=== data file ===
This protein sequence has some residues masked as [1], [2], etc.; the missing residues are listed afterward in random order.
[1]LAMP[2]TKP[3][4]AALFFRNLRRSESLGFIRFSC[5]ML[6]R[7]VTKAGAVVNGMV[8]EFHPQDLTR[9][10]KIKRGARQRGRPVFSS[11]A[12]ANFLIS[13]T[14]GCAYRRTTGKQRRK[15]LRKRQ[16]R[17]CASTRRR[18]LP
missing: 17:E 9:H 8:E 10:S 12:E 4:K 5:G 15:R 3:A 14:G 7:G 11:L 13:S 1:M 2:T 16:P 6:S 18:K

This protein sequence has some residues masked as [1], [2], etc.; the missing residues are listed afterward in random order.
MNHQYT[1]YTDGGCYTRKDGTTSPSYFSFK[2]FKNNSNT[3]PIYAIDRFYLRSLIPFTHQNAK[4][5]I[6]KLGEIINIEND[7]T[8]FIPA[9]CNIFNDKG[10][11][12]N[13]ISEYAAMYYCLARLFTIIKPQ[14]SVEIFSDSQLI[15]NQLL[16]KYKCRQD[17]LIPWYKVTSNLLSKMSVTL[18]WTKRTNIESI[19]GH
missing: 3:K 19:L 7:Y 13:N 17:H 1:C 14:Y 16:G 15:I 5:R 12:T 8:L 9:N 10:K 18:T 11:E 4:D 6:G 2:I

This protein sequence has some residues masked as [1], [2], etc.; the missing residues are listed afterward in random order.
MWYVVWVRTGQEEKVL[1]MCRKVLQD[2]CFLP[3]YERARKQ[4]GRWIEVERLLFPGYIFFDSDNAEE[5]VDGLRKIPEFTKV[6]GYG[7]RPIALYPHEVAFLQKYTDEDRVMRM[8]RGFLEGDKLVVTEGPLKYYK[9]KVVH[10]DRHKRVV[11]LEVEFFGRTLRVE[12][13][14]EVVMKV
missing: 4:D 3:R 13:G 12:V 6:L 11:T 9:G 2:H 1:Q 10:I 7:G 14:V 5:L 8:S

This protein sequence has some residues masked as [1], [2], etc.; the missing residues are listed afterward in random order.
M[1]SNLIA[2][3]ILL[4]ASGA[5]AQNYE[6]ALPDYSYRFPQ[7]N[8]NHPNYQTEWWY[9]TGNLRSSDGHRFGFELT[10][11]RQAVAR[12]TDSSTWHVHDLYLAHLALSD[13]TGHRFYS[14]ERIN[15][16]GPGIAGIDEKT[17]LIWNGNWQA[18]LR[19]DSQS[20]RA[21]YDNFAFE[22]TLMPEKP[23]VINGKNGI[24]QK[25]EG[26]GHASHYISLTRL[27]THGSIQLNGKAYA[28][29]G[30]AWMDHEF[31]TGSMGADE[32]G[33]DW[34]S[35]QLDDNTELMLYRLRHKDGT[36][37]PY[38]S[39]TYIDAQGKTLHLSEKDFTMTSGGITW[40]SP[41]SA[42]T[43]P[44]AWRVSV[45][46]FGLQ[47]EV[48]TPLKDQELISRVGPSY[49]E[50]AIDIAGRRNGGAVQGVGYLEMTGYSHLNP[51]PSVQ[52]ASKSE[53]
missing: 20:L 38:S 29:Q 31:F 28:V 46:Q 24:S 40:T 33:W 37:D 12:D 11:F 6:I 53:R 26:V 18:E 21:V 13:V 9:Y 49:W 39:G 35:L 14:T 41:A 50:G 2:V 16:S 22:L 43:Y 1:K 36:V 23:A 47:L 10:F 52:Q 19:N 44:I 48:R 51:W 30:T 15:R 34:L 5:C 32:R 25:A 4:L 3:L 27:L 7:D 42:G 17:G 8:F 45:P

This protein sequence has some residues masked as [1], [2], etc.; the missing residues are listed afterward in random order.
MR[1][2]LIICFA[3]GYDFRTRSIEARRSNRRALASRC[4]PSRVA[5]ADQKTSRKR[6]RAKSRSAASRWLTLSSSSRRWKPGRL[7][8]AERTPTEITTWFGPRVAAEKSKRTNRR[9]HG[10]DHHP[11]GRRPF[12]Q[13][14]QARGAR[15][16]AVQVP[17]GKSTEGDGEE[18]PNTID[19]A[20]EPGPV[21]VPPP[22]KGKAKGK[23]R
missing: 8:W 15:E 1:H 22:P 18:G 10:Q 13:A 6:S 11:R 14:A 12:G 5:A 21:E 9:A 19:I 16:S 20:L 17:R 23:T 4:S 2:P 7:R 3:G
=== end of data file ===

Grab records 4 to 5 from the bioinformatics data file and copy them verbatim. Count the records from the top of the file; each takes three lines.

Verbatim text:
This protein sequence has some residues masked as [1], [2], etc.; the missing residues are listed afterward in random order.
M[1]SNLIA[2][3]ILL[4]ASGA[5]AQNYE[6]ALPDYSYRFPQ[7]N[8]NHPNYQTEWWY[9]TGNLRSSDGHRFGFELT[10][11]RQAVAR[12]TDSSTWHVHDLYLAHLALSD[13]TGHRFYS[14]ERIN[15][16]GPGIAGIDEKT[17]LIWNGNWQA[18]LR[19]DSQS[20]RA[21]YDNFAFE[22]TLMPEKP[23]VINGKNGI[24]QK[25]EG[26]GHASHYISLTRL[27]THGSIQLNGKAYA[28][29]G[30]AWMDHEF[31]TGSMGADE[32]G[33]DW[34]S[35]QLDDNTELMLYRLRHKDGT[36][37]PY[38]S[39]TYIDAQGKTLHLSEKDFTMTSGGITW[40]SP[41]SA[42]T[43]P[44]AWRVSV[45][46]FGLQ[47]EV[48]TPLKDQELISRVGPSY[49]E[50]AIDIAGRRNGGAVQGVGYLEMTGYSHLNP[51]PSVQ[52]ASKSE[53]
missing: 20:L 38:S 29:Q 31:F 28:V 46:Q 24:S 40:T 33:W 37:D 12:D 11:F 6:I 53:R 26:V 18:E 21:V 13:V 9:Y 49:W 39:G 35:L 14:T 41:A 50:G 2:V 16:S 22:L 43:Y 1:K 36:V 23:A 47:L 10:F 52:Q 19:N 44:I 48:R 51:W 30:T 15:R 34:L 5:C 32:R 25:A 4:L 3:L 27:L 7:D 42:G 17:G 8:F 45:P

This protein sequence has some residues masked as [1], [2], etc.; the missing residues are listed afterward in random order.
MR[1][2]LIICFA[3]GYDFRTRSIEARRSNRRALASRC[4]PSRVA[5]ADQKTSRKR[6]RAKSRSAASRWLTLSSSSRRWKPGRL[7][8]AERTPTEITTWFGPRVAAEKSKRTNRR[9]HG[10]DHHP[11]GRRPF[12]Q[13][14]QARGAR[15][16]AVQVP[17]GKSTEGDGEE[18]PNTID[19]A[20]EPGPV[21]VPPP[22]KGKAKGK[23]R
missing: 8:W 15:E 1:H 22:P 18:G 10:Q 13:A 6:S 11:R 14:A 12:G 5:A 21:E 9:A 19:I 16:S 20:L 17:R 23:T 4:S 2:P 7:R 3:G